I’m going to assume that all the reports and sources and rumors have some measure of truth to them. Jon Daniels and Rick George got promoted, and Nolan Ryan feels squeezed. That’s understandable; that’s human. After all he is no longer the president and CEO. Now, reportedly he is just the CEO, without the final say in the baseball or business operations, which I suppose makes him something like a CEO Emeritus. His name is still attached to the organization, but his influence carries much more weight outside of it than in it. It is being reported that he isn’t ready to take that role reduction, and may step away from the franchise. So what?
He brought credibility to the Rangers when he joined the organization, at a time when they needed it badly. True. But now the Rangers have credibility apart from Nolan, too.
Ryan helped woo Joe Nathan, had an impact on Yu Darvish’s excitement to sign with the Rangers, and is immensely respected by every player in Major League Baseball. True. But the Rangers also gave Joe Nathan a hefty contract after major surgery and the worst year of his career to join a contending team, outbid every other MLB team for exclusive negotiating rights with Darvish, and the players don’t need to have Nolan around as a security blanket in order to do their jobs.
I am not saying Nolan has had no impact on this franchise as its leader. Quite the opposite, his impact has been expansive. But if Ryan chooses to reject this next phase of his career and life, and leaves the Rangers before the season starts, or after its end, I don’t think the Rangers will miss a beat.
Strip out the emotion of Nolan Ryan stepping down from the Rangers, or accepting a reduced role. This is a business decision.
Ray Davis and Bob Simpson have chosen to split the decision authority for the baseball and business side of the house. I like specialization. They have also chosen to appoint the ambitious and focused Daniels and George to lead the way. Ryan is still very capable, but he also has multiple business interests that require his attention, his health is becoming more of a concern, and is at his core a ballplayer, not a business executive.
Beyond just the impact to Ryan, Daniels, and George, there is a chain reaction to these moves as well. It’s not a secret that this opens the door for Daniels to one day drop the “GM” from his title, and pass that along to Thad Levine, or AJ Preller. When it comes to player acquisitions and development, Levine and Preller have had a far greater (though less public) impact than Nolan Ryan. They are on the path to a GM job one day very soon, and it is a win for the Rangers if they assume that title with this organization, instead of in Seattle.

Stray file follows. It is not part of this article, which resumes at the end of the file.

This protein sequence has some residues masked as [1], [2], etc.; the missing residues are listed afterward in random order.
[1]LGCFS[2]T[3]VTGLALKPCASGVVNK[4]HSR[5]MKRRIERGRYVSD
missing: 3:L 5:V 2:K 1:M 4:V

Nolan Ryan shifted the organization’s focus around pitching. His philosophy on pitching has become a part of the standard mode of operations in Texas. That won’t go away if Nolan does, and perhaps that is the biggest credit to Nolan Ryan’s name - his legacy will endure in Texas longer than he will.
There is still absolutely a place for Ryan to be a part of the Texas Rangers going forward. Yes, he’ll have to accept that there will be some changes to how business gets done. However, I get the feeling that when Nolan Ryan is in the conference room, his presence is felt and his voice will be heard, regardless of who has the final say in the decision. I still want that. But if the choice is between letting Daniels/George take over and keeping Levine and Preller around a little longer versus Nolan sticking behind the helm, I’ll choose the former.
It would be a shame if Ryan decided he doesn’t want to stick on with the Rangers in this new regime. Everyone, including myself, badly wants him to be a part of the organization. If he were to leave, it would mean that his and other’s personal interests were put above the greater good. By all appearances, Daniels wants to continue to work with and for Nolan. It’s Nolan’s choice if he wants to keep working with Daniels. I wonder if there is an underlying message here for Ron Washington, too, but that is for another day.
I am not unappreciative of Nolan Ryan. I respect him, admire him, and love what he has done for Texas as a player and as an owner, president and CEO. He has been and is extremely valuable. He’s just not invaluable.
The Rangers are bigger than any one man, and that includes Jon Daniels. This is a move that is a step forward, not a step back. An ever-changing MLB landscape requires an ever-changing approach. Placing Daniels and George in as co-presidents is a link on a necessary evolutionary process. The ideal outcome would be that Nolan will stay on. He should still be an employee of the Texas Rangers when they win their first World Series championship, whenever that will be. With or without Nolan, however, this most recent move should only put the Rangers closer to that ultimate prize.
Peter Ellwood is a Senior Staff Writer for Shutdown Inning. You can email him at Peter.Ellwood@shutdowninning.com or reach him on Twitter @FutureGM